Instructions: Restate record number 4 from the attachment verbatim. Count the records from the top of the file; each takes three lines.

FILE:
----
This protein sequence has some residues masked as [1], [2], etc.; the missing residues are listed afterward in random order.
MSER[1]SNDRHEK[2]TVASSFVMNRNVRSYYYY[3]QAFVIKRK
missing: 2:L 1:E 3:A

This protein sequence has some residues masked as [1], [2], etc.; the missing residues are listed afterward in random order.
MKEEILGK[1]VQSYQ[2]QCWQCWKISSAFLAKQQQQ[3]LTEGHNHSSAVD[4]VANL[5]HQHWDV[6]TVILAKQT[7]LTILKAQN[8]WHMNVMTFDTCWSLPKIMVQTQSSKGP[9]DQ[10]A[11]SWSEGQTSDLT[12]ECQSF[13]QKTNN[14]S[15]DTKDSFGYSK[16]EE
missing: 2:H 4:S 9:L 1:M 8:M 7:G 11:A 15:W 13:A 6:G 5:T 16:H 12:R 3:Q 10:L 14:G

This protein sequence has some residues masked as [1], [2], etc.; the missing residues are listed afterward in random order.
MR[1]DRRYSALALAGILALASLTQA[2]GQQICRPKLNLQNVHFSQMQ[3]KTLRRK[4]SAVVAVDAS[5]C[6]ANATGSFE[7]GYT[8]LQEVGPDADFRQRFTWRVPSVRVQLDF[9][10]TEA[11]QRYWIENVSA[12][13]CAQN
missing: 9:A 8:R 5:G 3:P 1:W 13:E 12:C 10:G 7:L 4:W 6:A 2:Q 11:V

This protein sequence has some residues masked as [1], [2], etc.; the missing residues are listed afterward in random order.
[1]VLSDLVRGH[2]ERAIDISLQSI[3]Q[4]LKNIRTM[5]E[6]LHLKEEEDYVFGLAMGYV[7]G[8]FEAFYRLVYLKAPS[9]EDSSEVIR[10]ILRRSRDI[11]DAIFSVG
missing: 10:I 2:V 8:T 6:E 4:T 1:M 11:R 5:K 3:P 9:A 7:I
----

This protein sequence has some residues masked as [1], [2], etc.; the missing residues are listed afterward in random order.
[1]VLSDLVRGH[2]ERAIDISLQSI[3]Q[4]LKNIRTM[5]E[6]LHLKEEEDYVFGLAMGYV[7]G[8]FEAFYRLVYLKAPS[9]EDSSEVIR[10]ILRRSRDI[11]DAIFSVG
missing: 10:I 2:V 8:T 6:E 4:T 1:M 11:R 5:K 3:P 9:A 7:I